Wicknell, ex-energy minister’s woes mount as investigation reveals fresh can of worms

Energy minister Simon Khaya Moyo yesterday told Parliament that more heads were set to roll at Zimbabwe Power Company (ZPC) over the $7 million Gwanda solar project which was awarded to businessman Wicknell Chivayo and was never implemented even though he was paid the full amount.

WICKNELL’S CONTROVERSIAL ZESA SAGA SUCKS IN MORE VICTIMS

Moyo had appeared before the Mines and Energy Portfolio Committee with his ministry secretary Partson Mbiriri, Zesa board chairman Herbert Murerwa, ZPC board chairman Stanley Kazhanje and Zesa chief executive officer Josh Chifamba where they were grilled over the shady deal where Chivayo was paid $7 million, including value-added tax to execute the project.

It turned out that instead of the $5 million purported to have been paid to Chivayo, he was paid $7 million upfront. Moyo disclosed to MPs that former Energy minister Samuel Undenge masterminded the shady deal, giving directives to the ZPC board to seal the deal.

“Heads are going to roll, and the Chivayo Gwanda solar project has been a matter of interest to many people and was brought up in Cabinet and later we heard that a directive came from the former Energy minister Undenge to the ZPC board to award the contract to Intratek [Chivayo’s company],” he said.

“I have said to the Auditor-General [Midred Chiri] that this matter needs to be thoroughly investigated and exposed because it was one of the issues raised during former President Robert Mugabe’s impeachment motion by MPs, and at the end of the day we need to get to know the truth to find out how the
$7 million was given to Chivayo,” he said.

Kazhanje had failed to explain before the committee how the ZPC board made a decision to award the tender to Chivayo and if any inspections on the progress of the project were being made.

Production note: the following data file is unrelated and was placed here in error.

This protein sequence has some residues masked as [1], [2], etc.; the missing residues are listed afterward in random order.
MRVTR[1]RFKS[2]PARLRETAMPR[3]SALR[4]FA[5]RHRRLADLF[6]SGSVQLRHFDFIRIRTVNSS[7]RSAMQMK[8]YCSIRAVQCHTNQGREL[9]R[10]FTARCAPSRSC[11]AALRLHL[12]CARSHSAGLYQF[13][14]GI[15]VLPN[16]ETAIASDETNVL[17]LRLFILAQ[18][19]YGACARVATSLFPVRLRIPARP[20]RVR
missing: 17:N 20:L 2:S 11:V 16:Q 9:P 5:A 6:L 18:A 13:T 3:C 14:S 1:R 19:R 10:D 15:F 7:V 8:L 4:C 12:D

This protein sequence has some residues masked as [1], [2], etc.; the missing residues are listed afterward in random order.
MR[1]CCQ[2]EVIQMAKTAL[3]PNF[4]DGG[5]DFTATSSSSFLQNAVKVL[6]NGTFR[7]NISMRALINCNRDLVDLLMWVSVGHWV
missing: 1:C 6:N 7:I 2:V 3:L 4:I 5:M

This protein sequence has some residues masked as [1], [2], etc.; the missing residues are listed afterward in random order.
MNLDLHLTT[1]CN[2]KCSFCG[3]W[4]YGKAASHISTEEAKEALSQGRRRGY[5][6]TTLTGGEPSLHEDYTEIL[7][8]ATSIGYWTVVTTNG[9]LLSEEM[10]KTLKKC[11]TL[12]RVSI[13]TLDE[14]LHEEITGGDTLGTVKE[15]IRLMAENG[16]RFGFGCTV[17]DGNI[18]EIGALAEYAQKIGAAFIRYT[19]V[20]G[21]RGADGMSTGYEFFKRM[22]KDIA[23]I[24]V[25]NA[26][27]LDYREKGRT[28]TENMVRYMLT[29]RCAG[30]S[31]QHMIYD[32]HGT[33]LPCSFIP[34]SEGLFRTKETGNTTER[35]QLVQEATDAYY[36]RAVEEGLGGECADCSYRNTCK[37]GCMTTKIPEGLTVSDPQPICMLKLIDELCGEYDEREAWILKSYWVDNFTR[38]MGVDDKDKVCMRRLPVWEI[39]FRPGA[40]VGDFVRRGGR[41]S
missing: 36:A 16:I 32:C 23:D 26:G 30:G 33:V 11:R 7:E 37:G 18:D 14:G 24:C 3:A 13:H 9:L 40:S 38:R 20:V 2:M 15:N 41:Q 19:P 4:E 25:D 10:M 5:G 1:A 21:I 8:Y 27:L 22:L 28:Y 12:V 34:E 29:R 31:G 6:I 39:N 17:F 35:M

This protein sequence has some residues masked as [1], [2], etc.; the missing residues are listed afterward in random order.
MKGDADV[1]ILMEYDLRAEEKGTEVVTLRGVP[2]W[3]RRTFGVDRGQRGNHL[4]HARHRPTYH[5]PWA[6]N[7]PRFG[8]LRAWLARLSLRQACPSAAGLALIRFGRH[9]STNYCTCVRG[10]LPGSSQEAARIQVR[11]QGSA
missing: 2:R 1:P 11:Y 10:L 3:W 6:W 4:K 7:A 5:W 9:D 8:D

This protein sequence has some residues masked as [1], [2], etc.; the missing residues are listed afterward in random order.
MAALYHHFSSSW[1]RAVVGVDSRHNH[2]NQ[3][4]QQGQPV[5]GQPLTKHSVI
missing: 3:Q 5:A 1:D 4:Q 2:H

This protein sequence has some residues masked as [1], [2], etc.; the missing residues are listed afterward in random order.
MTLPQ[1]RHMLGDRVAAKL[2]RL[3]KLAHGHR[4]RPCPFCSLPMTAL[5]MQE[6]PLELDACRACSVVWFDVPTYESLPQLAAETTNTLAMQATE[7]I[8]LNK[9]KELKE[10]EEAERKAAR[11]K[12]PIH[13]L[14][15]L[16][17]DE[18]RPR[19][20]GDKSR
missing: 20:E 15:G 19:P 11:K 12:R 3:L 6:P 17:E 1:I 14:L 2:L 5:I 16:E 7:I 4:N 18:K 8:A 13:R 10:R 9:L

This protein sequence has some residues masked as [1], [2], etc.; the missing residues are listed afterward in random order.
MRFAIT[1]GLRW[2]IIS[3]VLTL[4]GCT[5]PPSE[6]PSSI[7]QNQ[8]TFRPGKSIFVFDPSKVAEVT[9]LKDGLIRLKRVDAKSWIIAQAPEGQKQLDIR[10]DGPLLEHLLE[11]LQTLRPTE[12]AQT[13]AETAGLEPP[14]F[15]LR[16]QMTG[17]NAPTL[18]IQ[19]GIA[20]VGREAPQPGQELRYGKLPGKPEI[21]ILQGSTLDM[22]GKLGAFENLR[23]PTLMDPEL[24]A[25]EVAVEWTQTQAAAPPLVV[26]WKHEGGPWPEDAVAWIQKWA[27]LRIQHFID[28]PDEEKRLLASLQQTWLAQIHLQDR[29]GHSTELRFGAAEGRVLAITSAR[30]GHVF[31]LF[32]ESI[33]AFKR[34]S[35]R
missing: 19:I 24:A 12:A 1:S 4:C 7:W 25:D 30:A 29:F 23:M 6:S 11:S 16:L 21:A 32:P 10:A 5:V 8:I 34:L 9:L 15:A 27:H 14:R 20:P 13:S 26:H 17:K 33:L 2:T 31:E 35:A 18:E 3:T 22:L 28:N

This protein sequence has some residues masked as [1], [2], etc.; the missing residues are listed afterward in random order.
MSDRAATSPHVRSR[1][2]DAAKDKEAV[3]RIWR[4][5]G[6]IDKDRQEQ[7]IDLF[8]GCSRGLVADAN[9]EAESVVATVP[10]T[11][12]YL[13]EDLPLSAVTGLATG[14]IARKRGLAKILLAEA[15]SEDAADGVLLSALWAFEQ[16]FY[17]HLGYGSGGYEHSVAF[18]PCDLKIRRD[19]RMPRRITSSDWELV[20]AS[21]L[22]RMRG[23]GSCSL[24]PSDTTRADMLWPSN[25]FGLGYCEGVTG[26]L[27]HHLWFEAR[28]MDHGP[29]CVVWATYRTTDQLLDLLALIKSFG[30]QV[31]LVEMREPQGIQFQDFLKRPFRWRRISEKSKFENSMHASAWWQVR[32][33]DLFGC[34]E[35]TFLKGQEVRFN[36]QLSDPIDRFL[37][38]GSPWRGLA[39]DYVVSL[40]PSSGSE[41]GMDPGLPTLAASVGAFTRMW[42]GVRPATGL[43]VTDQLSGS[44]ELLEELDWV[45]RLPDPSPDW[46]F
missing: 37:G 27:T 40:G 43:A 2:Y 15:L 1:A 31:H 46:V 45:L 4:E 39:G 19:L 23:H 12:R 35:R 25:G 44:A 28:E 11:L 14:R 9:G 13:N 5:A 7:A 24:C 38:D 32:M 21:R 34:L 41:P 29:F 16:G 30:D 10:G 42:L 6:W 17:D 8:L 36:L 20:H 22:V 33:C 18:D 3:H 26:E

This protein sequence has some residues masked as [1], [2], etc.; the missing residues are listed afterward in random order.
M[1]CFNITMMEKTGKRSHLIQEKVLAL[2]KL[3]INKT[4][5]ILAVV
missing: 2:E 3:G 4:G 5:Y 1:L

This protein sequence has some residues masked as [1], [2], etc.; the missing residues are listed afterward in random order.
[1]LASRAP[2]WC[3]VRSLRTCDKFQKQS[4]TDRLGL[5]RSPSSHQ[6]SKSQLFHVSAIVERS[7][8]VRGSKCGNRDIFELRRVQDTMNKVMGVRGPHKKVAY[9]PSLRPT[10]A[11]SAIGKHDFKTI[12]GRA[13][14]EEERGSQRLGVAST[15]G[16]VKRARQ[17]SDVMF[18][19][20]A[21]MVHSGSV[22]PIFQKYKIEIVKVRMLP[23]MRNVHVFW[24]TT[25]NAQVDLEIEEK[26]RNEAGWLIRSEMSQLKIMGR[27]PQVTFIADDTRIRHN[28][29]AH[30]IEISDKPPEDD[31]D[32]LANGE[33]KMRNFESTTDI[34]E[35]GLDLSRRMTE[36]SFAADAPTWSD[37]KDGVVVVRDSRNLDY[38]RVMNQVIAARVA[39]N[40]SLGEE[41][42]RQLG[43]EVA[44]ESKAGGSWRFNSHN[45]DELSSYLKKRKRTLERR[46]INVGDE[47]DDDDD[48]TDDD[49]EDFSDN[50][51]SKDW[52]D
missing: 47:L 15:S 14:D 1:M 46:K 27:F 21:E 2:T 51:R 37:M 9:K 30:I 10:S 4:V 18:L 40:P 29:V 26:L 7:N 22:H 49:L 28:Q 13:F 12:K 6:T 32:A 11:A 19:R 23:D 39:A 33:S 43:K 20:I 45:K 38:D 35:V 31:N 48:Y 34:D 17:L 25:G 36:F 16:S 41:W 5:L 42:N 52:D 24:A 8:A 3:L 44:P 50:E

It turned out that Chivayo never commenced work on the project despite the $7 million being fully paid.

MPs questioned Murerwa over why the Zesa board allowed the $7 million to be released to Chivayo without the board giving a nod to the payment. “I do not know because I was not chairman at the time, but as far as I know no board resolution was made over that,” Murerwa said.

Kazhanje revealed that the money was paid to Chivayo within three months in several batches of between $200 000 and $2 million.
Currently, a forensic audit has commenced on the $7 million Gwanda solar sroject, but Moyo and Mbiriri expressed concern over that saying they only came to know that ZPC was carrying out a forensic audit through the media.

Chairperson of the Mines Committee Temba Mliswa said the committee would summon Chivayo to Parliament and would soon travel to Gwanda to do site visits and investigate the issue.

On the Dema Power Project which was awarded to Sakunda and Aggreko, and which gobbled between 10,8 million and 12 million litres of diesel per month, Zimbabwe Energy Regulatory Authority chief executive officer Gloria Magombo said the project was abandoned a year ago.

But, MPs questioned why a statutory instrument was then issued in November 2017 to Dema for importation of duty-free diesel when the project had abandoned, where the fuel was going, and who was benefiting from that diesel. Legislators said the fuel might have been leaked onto the black market.

Zesa CEO Chifamba said the project was beneficial during the time when Kariba’s water levels were too low, but MPs demanded figures from Zesa showing the energy that was supplied by Dema compared to the fuel they got.

The committee blasted ZPC for failing to do due diligence on the Dema project before it was implemented.

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